Looking for G4 to G6 users

My husband just started with the G6 three days ago. His first device ever. We had a scare again the other night, so we decided we need some type of alarm. But…in the first three days we have calibrated 2 times a day every day and it can be off 40 points some times. He has always been intense about monitoring. So, do you see the same thing with the G6? Do you have to calibrate every day?
He’s now going to monitor with another meter and see if we are having the same concerns with the G6.
We have lost signal several times, but day two and three seem better than one, so we are positive.

We never calibrate the G6. If we question the readings we use the Freestyle strips on myt daughter’s Omnipod and they are always within 5 to 15 points of each other. When we were using the Verio One Touch it would be 39 to 80 points higher than the G6 or the Freestyle strips so we no longer use the Verio. You shouldn’t have to calibrate the G6. Only time we did was when we had no arrows,

Normally my first week accuracy with a G4/G5 sensor is really good and calibrations are normally just tweaks. But when I restart a sensor to get more life, calibrations are really important for the first couple days to get it accurate. I’ve read the same thing happens on a G6 if you try to restart a sensor in that you have to use calibrations rather than the code as the algorithms assume it is a fresh sensor and just putting in the code may no longer work for good accuracy?

Alright, so. An update.
I ended up with an emergency c-section at 34w6d before I was able to get the new G6. Omnipod and Dexcom (G4 still) both stayed on during surgery and subsequent hospital stay. The nurses “allowed” me to manage my blood sugar and insulin. When my blood sugar ran a little high after surgery, they had a hospitalist come in and say “Sounds like you know what you’re doing” so they could cya.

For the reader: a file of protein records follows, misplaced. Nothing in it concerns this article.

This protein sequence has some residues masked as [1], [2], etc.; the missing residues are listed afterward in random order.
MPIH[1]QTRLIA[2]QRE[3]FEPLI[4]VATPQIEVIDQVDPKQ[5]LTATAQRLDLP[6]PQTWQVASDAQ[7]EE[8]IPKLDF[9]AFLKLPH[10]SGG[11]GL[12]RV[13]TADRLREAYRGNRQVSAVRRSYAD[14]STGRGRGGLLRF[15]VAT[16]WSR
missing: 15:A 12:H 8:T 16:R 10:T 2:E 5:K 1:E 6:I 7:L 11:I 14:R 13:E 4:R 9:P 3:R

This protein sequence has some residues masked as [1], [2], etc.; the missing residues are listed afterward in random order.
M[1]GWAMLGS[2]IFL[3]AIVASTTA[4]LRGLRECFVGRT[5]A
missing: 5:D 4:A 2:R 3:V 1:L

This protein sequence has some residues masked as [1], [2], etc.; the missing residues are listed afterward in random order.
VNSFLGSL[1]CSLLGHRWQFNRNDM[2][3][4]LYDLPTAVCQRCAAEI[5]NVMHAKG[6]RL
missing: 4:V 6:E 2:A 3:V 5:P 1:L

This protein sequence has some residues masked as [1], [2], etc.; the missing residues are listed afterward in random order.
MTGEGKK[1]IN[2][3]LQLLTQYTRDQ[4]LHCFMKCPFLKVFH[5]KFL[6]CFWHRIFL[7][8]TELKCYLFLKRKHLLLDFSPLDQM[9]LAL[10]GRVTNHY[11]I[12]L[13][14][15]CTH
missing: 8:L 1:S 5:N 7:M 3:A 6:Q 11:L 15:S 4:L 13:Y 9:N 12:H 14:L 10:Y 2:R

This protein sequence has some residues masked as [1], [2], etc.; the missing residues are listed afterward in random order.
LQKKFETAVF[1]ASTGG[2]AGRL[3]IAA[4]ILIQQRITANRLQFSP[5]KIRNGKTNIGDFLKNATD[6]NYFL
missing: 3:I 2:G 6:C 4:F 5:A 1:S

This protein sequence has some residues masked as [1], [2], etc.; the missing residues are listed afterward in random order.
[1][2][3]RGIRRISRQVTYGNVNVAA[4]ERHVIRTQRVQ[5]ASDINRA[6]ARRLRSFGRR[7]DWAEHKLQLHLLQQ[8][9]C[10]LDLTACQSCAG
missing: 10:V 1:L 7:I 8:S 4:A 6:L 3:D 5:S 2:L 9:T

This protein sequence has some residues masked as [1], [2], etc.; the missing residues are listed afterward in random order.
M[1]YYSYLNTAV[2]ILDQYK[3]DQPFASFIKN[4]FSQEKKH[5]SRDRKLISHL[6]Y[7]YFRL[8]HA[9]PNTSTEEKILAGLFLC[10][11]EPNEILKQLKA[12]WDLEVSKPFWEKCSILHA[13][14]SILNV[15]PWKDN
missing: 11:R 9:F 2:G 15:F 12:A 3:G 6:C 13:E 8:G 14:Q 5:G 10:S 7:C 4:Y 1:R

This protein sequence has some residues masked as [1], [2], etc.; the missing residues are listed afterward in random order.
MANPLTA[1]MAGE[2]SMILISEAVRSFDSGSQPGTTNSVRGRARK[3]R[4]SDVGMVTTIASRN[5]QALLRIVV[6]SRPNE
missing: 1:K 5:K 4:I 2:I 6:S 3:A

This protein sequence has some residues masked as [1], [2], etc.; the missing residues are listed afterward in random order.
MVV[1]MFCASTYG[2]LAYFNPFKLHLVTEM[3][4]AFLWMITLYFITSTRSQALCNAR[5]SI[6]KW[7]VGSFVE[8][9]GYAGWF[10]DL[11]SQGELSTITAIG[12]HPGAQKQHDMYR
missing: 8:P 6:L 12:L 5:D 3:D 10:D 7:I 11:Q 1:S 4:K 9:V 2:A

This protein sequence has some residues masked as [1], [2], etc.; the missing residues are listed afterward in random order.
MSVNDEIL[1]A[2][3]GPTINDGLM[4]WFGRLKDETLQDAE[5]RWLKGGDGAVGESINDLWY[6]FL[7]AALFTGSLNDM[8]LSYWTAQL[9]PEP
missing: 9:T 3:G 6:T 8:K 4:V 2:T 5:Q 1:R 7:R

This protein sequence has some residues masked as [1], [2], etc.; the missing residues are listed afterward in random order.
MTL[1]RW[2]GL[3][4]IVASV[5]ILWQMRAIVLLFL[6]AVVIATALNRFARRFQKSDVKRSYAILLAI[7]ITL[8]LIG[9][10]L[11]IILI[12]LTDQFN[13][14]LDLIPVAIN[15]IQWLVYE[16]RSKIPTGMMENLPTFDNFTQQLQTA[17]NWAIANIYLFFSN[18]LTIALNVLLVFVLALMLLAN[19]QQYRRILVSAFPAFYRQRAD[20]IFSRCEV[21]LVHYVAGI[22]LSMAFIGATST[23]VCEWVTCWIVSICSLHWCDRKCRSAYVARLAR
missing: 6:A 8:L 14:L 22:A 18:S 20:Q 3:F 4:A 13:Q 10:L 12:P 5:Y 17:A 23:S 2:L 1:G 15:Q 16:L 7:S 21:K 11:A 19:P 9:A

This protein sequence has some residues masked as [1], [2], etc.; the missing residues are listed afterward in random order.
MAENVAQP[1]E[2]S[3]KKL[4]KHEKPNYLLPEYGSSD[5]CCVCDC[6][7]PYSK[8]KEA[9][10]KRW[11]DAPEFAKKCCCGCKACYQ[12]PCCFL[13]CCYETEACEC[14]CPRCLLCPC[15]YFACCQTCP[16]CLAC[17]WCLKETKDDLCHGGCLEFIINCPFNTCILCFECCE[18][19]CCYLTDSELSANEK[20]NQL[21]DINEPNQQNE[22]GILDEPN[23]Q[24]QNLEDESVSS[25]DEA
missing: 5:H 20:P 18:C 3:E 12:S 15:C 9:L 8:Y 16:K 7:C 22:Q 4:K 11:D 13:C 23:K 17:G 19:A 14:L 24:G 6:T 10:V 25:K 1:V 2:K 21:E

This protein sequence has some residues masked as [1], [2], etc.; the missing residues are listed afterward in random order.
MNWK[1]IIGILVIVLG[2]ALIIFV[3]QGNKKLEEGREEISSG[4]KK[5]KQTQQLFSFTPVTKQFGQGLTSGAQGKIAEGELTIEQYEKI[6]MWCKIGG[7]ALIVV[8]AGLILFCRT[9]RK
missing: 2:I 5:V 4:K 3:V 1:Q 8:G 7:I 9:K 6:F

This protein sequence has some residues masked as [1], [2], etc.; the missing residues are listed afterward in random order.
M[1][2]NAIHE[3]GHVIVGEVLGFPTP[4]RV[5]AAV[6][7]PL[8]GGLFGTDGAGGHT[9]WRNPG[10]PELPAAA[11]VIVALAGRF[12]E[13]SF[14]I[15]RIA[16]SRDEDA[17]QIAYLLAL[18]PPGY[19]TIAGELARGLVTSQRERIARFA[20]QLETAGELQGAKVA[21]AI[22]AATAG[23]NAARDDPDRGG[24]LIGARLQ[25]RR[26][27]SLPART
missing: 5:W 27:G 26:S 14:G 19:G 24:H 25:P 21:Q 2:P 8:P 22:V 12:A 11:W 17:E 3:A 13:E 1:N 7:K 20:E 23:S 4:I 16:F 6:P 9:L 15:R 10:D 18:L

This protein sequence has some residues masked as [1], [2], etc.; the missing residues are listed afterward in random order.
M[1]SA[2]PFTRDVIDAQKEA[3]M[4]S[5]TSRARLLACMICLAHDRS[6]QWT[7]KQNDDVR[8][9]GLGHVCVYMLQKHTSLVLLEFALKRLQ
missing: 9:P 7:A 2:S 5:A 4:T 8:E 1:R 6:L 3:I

Anyways. Once we were home and settled in, I started calling Dexcom to get them to get their act together and send my G6. I thought the ball was already rolling and they were just waiting for my current warranty to be up mid-August. Long story short, I still don’t know what the issue was and why it took so long for them to get my new system to me. Excuses were made, but everyone pointed the blame elsewhere (Dexcom -> insurance -> Carecentrix… whatever). I got the G6 on Sept 29th and started a sensor that day.

Initial thoughts: wow, this is slick. The touchscreen is nice but a bit laggy compared to my phone. The provided cases are nice to have but can we PLEASE get some different color options?? A nice dark purple or teal or even a clear sparkly case for those who’d prefer that! It’s almost 2019 - options, people!
Original (black, pink, blue)
Trendy (purple, teal, maroon)
Kids (glitter, glow in the dark, neon)
Sporty (camo, black, green)
Ideally they’d offer one set for free and have you pay a small fee for any more that you’d want. Anyone from Dexcom reading? Just throwing that out there…

Back to my review.

I’m a bit chuffed that I didn’t realize the G6 doesn’t work with my glooko app yet, so in order for my doctor’s office to receive my numbers I had to download and use the actual G6 app. What a pain. I hate the alert options and had to turn all of them off. I like that I can actually use the Share function now, except a blood sugar 1 unit below my threshold of 70 causes 3 devices in my house to all alert like its the end of the world - hence, turning off the alerts. I have a newborn, I don’t need that ish.